describing rural wildlife, having a section on wild turkeys wouldn�t
immediately come to mind. Actually, in the last few years, the influx of
wild turkeys has had a real impact on our area.
American wild turkeys, the kind Benjamin Franklin wanted to make the
national bird, were in decline for many years. Recently our end of Sherilton
Valley has become a sanctuary for turkeys that have migrated into the area.
Years ago wild turkeys were reintroduced to various areas throughout the US
in an effort to increase their dwindling numbers and provide a game resource
for hunters. The turkeys in our area a descendents of a group that was
released about twelve miles away in the Julian area. See:
National Wild Turkey Federation.
we don't have dogs and I provide water sources throughout our property, the
turkeys have been spending quite a bit of time nearby. Actually, our ranch
is ideally suited for flocks of turkeys and it provides all the necessary
prerequisites. They like a mixture of open space (like pastures) and
nesting spots which are provided by our Coastal Live Oaks. It's this mixture
that is the key.
Our neighbors to the south
also put out food and we've received some teasing from people who
find the idea of protecting the turkeys ridiculous.
It's not a huge issue with me in that I'm not a vegetarian and I probably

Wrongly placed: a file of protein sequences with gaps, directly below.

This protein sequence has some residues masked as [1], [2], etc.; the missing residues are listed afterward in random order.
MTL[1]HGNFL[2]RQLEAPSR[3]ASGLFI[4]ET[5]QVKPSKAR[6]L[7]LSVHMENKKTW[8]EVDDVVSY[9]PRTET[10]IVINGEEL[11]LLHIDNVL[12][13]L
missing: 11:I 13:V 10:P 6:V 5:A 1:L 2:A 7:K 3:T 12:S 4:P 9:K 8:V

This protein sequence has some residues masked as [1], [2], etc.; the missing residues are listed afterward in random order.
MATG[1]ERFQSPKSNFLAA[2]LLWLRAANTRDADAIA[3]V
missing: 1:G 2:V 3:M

eat turkey sandwiches several times a week. On the other hand, we moved to
the country to experience nature and I get a kick out of seeing wild
critters wander through the property. Besides, you can buy a turkey a Von's
for $8 and you don't have to mess with the feathers.
Still, we can�t ignore the negative impact this growing population is
causing. We have several flocks in our area and at times we�ve counted
groups of over 40. They eat all day long and it�s not hard to recognize
areas where the birds have browsed. They root through gardens and dig up and
eat any new growth they see. Their favorite areas where they take dust baths
soon become bare patches of exposed dirt.
now, we�re watching with interest to see what develops. The fires of 2003
upset the balance of nature and the predator equilibrium is still adjusting.
We�re currently being overrun by squirrels, mice, and rabbits while their
natural predators have been slower to return. Hopefully things will
eventually even out and that fine-tuning will also solve the turkey